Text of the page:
European Union leaders will take up the baton on Greece when they gather in Brussels on Thursday after finance ministers from the euro area postponed decisions on the country’s future financing until next week.
The summit of the bloc’s 28 chiefs will probably be delayed past its scheduled 1 p.m. start by all-night peace talks in Minsk involving German Chancellor Angela Merkel and French President Francois Hollande. Both leaders are due to fly directly to Brussels from Belarus, where Russian President Vladimir Putin announced that a cease-fire in Ukraine had been agreed from Feb. 15, a deal that pushes back the prospect of more EU sanctions on Russia over its role in the conflict.
The summit offers a first opportunity for Merkel, the main proponent of austerity in return for international aid, to meet Greek Prime Minister Alexis Tsipras, elected last month on a platform of ending Greece’s bailout program. The encounter comes amid a standoff over the future of Greek aid after talks at finance-minister level that stretched into the night failed to bridge differences over the program the Greek government blames for economic hardship.
“I know there are rules, I know there is flexibility in rules,” Luxembourg’s Prime Minister Xavier Bettel said as he arrived for the Brussels talks. “We have to see what we said before is still the right thing today, but with the flexibility planned. We should not be fetishists.”
With Greece’s current bailout expiring at the end of February, finance ministers met for six hours in Brussels into early Thursday without signing off on any conclusions on the way forward for the region’s most-indebted nation. That leaves open how Greece can avoid running out of cash and avert a possible exit from the 19-nation currency union.
Greek bonds slid, with the yield on three-year notes rising 66 basis points to 21.41 percent. The benchmark Athens Stock Exchange General Index rose as much as 4.1 percent, and was 3.2 percent higher at 818.66 as of 11:05 a.m. in Athens.
“We understand each other much, much better now than we did this morning,” Greek Finance Minister Yanis Varoufakis told reporters after the finance chiefs broke up. “Europe manages to find agreements even if it’s at the last moment.”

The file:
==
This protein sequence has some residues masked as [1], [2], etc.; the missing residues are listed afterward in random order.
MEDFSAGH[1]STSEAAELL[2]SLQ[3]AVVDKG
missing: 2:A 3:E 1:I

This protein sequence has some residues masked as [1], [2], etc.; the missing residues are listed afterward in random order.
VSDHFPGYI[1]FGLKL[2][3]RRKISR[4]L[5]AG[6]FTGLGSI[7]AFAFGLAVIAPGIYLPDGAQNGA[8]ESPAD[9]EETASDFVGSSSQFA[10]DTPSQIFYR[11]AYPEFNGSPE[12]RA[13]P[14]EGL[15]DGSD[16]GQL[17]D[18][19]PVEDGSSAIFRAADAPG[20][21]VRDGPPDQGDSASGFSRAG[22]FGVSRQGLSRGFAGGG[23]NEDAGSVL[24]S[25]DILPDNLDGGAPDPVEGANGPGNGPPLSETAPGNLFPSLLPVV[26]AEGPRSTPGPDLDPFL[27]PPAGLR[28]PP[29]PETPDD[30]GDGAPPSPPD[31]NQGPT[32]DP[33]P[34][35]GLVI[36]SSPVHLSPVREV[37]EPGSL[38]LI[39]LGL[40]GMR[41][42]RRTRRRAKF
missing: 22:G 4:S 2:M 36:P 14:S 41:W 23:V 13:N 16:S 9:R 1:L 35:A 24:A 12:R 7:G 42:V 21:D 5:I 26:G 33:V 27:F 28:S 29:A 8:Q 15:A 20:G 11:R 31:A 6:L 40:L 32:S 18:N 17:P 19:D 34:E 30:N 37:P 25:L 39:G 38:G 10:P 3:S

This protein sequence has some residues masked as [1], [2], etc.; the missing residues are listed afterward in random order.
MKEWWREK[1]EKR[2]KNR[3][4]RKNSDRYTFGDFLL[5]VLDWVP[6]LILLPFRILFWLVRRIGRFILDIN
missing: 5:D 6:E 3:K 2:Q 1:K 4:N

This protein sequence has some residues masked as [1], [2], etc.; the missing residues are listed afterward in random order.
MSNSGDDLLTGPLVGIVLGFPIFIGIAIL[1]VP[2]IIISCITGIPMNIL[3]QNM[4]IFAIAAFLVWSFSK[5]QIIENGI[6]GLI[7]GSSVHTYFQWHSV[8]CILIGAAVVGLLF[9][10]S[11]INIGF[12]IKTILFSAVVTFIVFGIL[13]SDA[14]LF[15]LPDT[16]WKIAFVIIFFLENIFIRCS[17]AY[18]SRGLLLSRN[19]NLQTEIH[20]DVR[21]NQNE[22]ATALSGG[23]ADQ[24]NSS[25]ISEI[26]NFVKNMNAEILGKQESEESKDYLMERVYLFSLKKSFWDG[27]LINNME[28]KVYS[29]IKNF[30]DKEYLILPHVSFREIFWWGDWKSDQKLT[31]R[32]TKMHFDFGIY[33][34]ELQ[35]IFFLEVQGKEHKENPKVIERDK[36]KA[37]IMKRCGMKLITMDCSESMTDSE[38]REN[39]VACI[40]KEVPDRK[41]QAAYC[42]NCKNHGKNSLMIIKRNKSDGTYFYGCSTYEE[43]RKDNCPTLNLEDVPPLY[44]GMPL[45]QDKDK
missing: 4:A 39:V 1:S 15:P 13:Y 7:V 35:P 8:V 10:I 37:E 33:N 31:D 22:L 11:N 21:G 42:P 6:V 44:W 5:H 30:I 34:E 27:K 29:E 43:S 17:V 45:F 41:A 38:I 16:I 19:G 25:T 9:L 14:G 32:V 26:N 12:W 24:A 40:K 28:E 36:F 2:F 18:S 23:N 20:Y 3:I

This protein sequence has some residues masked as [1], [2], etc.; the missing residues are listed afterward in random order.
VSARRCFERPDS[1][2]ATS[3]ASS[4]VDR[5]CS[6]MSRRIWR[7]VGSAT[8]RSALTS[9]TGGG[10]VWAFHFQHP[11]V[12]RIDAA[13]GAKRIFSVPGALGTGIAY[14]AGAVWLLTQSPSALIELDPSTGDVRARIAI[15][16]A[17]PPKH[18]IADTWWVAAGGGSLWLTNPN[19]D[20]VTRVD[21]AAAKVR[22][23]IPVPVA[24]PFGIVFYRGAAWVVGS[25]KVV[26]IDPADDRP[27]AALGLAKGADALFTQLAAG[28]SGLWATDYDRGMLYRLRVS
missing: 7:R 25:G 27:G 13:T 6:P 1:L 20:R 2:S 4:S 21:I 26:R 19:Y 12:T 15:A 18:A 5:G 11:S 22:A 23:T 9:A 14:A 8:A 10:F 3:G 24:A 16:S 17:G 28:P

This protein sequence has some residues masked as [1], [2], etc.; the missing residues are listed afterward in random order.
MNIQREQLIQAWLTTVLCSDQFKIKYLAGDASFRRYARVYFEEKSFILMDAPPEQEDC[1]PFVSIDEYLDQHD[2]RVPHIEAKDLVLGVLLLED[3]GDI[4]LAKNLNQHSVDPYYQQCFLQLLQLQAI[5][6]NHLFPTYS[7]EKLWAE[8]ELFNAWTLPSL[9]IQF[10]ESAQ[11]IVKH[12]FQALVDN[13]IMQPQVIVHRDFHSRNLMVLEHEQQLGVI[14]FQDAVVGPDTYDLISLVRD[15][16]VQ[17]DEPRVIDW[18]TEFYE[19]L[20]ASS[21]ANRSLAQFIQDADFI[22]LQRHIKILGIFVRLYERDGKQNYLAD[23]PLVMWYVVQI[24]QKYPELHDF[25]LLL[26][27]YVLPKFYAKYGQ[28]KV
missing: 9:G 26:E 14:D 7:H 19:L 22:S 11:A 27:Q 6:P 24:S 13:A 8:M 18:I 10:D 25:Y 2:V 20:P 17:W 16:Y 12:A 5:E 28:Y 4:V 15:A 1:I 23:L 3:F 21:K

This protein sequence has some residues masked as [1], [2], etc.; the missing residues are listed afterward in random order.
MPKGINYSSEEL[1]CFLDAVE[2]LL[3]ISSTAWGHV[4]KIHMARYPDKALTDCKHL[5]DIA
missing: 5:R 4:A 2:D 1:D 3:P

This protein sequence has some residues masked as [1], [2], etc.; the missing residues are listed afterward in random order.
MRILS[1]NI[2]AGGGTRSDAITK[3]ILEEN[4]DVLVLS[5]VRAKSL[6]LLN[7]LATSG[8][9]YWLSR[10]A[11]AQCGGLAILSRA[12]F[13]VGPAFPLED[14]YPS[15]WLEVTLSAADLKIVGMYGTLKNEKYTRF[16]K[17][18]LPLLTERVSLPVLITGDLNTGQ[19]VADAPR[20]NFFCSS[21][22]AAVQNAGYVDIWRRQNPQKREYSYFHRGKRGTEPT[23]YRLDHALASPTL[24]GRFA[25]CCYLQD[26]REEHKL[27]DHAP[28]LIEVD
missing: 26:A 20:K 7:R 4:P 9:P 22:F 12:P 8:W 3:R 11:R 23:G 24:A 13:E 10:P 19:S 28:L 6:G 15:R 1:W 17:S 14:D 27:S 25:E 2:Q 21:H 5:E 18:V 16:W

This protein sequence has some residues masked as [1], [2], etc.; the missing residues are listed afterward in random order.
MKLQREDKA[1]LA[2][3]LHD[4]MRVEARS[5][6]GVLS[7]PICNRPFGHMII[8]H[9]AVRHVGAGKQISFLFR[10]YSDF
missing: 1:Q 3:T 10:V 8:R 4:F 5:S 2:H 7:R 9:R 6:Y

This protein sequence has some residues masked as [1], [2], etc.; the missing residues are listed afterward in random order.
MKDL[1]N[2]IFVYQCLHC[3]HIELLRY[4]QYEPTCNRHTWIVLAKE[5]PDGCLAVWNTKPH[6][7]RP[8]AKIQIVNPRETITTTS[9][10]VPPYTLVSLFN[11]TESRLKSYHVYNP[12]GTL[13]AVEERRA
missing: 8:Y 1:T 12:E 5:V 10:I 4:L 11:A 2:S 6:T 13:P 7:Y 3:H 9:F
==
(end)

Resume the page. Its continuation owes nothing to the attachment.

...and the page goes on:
Greece needs its next bailout installment of about 7 billion euros ($7.9 billion) or some other financing to keep from defaulting on its international debt payments. Tsipras’s new, anti-austerity government has said it no longer wants to abide by the terms of the bailout program, asking instead for bridge funding while negotiating a new deal.
The euro fell as much as 0.3 percent to $1.1303 after Jeroen Dijsselbloem, the Dutch finance minister who chairs the euro group’s talks, said ministers couldn’t agree on a common approach. The euro briefly spiked to as high as 1.1352 earlier, when officials suggested an accord on steps forward was within reach. It traded at $1.1326 as of 9:07 a.m. in London.
“We covered a lot of ground but didn’t actually reach a joint conclusion on how to take the next steps,” Dijsselbloem said at a press conference. “There has to be a political agreement on the way forward.”
Finance chiefs will return to Brussels on Feb. 16 to try to break the deadlock after Greek negotiators were said to have wavered on a commitment to extending the country’s existing bailout from the European Commission, the European Central Bank and the International Monetary Fund.
Greece is “very optimistic” that an accord will be reached on a new aid package, a government official said. The main disagreement was over whether the basis for talks is the existing rescue than expires at the end of the month or a revamped program sought by the Greek government, the official told reporters in Brussels.
Tsipras’s campaign pledge to end the bailout and its austerity mandates has hung over the talks. Agreed language on a bailout extension was within reach, only to be rejected later by Greek negotiators who said they had to consult with superiors in Athens, German Finance Ministry spokesman Martin Jaeger said.
Varoufakis didn’t comment to reporters on the snag. He said Greece is seeking to balance its existing bailout deal and its responsibility to voters after the anti-austerity Syriza alliance won elections in January. He said the talks on Wednesday weren’t designed to reach a final agreement and leaves room for more negotiations.
In Athens, thousands rallied in front of the Greek parliament Wednesday in support of the government’s anti- austerity stance. Tsipras posted a photo of the rally on his Twitter account, saying popular protests “across Greece and Europe” are “the source of our strength.”